In British Columbia, Canada, some Hare Krishna neo-pioneers work to materialize an important aspect of Srila Prabhupada’s vision.
Vanamali seldom walks. Like most six-year-olds, she skips, spins, stoops, and joggles as she travels through her world on the trails and dirt roads of Saranagati Village in remote British Columbia. Her numerous trips, and those of others before her, have worn bare the path through the In British Columbia, Canada, some Hare Krishna neo-pioneers work to materialize an important aspect of Srila Prabhupada’s vision. by Yoginatha Dasa pine and fir forest from home to school.
Vanamali Dasis name means “servant of Krishna, who wears beautiful forest flowers.” She is a member of ISKCON’s “third generation,” children of the children of Srila Prabhupada’s disciples. She was born at home in Saranagati Village and is now being schooled there. The imprints of the devotees living here have formed the path she usesshortcuts between houses, from houses to the temple, and to other special places in the forest like “the red bridge.”
Twenty years ago there were no trails. The valley now known as Saranagati was once a summer hunting ground for native Indians. In the 1930s Chinese immigrants tried to raise cabbages and potatoes there. Then, in 1987, fueled by a passion to fulfill Srila Prabhupada’s desire for varnasrama, a group of devotees from Vancouver pooled their money and made a down payment on the land.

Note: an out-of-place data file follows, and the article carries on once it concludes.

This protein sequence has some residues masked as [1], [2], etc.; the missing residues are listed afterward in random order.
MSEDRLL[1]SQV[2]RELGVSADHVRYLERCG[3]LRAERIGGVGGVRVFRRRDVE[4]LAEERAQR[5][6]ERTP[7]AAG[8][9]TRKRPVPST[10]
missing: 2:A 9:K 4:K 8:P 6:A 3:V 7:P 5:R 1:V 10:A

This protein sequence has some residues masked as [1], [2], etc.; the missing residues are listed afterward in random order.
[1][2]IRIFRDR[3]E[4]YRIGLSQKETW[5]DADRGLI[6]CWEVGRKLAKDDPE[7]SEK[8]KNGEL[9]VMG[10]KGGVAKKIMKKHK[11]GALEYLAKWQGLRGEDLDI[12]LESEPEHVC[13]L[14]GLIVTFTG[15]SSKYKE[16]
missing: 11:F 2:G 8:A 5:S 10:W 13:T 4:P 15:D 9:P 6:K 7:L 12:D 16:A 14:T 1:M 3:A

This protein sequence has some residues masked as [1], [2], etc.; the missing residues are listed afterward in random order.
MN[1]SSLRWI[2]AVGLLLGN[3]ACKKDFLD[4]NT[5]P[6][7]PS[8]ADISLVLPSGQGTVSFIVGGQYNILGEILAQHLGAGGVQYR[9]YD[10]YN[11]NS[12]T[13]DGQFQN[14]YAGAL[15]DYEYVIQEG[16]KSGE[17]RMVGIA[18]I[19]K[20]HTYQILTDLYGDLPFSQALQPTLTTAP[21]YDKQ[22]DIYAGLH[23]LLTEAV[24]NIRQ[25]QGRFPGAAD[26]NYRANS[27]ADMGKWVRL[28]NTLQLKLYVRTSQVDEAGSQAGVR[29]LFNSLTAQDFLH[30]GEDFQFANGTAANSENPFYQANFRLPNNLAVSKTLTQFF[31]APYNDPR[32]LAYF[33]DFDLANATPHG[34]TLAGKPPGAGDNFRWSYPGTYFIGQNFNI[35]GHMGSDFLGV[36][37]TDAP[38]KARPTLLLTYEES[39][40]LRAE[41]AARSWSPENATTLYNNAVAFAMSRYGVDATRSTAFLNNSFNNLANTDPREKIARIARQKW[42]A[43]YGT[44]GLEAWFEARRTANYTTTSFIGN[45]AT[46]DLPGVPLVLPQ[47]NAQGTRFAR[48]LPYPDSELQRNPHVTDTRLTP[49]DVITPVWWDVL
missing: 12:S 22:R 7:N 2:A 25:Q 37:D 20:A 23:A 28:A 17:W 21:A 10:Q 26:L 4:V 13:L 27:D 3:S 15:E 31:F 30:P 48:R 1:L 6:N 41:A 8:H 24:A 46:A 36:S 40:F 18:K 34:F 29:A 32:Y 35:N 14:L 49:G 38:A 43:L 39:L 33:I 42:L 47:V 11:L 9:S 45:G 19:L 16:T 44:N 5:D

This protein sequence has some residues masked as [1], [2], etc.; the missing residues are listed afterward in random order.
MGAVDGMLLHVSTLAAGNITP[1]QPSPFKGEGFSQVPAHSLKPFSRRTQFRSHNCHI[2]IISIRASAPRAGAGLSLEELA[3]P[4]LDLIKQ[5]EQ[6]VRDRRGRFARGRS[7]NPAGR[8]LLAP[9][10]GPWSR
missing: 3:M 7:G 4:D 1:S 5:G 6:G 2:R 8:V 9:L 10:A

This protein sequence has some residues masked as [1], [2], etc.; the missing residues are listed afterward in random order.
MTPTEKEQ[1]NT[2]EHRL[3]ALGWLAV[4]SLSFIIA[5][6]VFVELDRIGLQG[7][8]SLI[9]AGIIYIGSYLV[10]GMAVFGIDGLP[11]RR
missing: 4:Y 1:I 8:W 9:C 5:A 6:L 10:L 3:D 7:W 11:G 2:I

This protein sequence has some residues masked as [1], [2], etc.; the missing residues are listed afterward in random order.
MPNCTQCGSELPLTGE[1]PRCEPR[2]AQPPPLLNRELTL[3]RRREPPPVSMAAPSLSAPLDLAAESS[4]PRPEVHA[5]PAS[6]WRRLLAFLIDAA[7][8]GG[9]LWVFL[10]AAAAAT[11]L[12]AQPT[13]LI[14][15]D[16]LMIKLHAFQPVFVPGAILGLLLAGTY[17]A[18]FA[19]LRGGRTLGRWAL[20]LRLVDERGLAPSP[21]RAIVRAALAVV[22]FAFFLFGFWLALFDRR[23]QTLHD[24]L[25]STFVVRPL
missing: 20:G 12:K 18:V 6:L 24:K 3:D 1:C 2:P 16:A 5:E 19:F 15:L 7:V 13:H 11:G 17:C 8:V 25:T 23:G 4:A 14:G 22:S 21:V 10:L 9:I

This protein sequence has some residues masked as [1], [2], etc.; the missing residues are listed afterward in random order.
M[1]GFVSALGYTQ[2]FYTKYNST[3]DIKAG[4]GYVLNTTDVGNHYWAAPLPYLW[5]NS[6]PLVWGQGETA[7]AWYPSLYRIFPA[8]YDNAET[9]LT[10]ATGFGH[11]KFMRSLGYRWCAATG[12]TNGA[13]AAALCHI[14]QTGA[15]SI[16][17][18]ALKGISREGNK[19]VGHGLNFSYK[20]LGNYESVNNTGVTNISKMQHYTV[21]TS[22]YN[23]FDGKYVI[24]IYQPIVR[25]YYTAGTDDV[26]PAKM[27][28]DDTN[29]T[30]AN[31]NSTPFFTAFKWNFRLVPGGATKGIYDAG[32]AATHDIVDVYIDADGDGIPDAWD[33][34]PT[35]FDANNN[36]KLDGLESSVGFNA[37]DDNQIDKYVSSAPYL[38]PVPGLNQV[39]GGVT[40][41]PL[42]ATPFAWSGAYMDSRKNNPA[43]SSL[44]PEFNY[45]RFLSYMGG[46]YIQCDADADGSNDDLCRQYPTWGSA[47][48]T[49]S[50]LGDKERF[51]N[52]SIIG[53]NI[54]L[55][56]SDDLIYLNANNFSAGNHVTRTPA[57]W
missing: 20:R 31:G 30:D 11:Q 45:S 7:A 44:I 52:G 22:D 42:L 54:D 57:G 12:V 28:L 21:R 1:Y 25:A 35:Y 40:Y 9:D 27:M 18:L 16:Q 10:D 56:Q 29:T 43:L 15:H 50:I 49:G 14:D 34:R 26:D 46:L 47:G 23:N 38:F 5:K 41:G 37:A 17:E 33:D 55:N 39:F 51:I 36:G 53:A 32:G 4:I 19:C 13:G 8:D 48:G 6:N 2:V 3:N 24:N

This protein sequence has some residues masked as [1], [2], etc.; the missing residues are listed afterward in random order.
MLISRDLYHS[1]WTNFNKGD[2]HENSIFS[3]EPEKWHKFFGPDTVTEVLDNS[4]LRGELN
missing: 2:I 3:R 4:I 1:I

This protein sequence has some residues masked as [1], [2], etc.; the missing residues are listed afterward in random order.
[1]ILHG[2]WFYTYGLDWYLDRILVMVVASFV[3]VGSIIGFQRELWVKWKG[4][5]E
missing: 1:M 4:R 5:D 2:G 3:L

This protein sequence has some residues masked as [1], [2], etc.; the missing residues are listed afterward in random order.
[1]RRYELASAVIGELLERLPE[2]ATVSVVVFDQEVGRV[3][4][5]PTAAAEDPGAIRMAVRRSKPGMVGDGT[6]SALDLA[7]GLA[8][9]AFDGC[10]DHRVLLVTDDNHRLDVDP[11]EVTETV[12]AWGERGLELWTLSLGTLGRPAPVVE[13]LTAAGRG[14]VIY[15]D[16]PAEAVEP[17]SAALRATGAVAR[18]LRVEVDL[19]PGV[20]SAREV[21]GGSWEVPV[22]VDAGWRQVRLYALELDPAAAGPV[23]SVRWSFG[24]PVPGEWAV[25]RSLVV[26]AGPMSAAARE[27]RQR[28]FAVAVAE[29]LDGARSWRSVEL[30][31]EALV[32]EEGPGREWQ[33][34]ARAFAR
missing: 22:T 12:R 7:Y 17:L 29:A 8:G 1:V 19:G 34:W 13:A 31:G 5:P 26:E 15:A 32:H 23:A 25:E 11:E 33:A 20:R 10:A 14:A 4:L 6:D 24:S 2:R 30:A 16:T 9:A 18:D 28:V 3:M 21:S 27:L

There were no homes, and there was no running water or electricity. There were a few deeply rutted roads, some broken gray fences from another age, and two thousand acres of raw, slightly rocky, alkaline landscape surrounded by trees. There was no good reason to think this land could support a varnasrama village. In fact, there was no known history of human settlement on the land. Yet it was here that neo-pioneers like Vanamalis grandparents, citing slogans of self-sufficiency and simple living, decided to build our model community.
Unlike European pilgrims who reached their New World armed with physical fortitude and basic survival skills, the only skill I could bring from my childhood in the suburbs of Seattle and two years of college was how to strike a match. In 1987, abandoning all logic and common sense, I and others equally unprepared filled pick-up trucks with a few hand tools, some secondhand windows, and miscellaneous other implements. We then ventured blindly, foolishly, and enthusiastically into the cold and barren northland known now as Saranagati, burning with enthusiasm to serve our guru and his movement.
Before his passing, Srila Prabhupada spoke often about varnasrama-dharma, the Vedic social system designed to help everyone make gradual spiritual progress. It was clearly a spoke in the wheel of his missionary scheme.
“Our duty is that we shall arrange the external affairs also so nicely that one day they will come to the spiritual platform very easily, paving the way. . . . Vaisnava is not so easy. The varnasrama-dharma should be established to become a Vaisnava. It is not so easy to become Vaisnava. (Srila Prabhupada, Mayapur, India, 2/14/77)
Although none of us could precisely describe a “varnasrama community,” we felt certain of this: A band of well-intentioned devotees with a mandate to be Krishna conscious turned loose in the British Columbia wilderness, with private ownership of their homes and a share of the surrounding land, would in time manifest varnasrama. It was similar to tossing a handful of corn seeds into an abandoned, uncultivated field in the spring and returning in the fall hoping to collect a harvesta useless technique I once tried.
What did happen?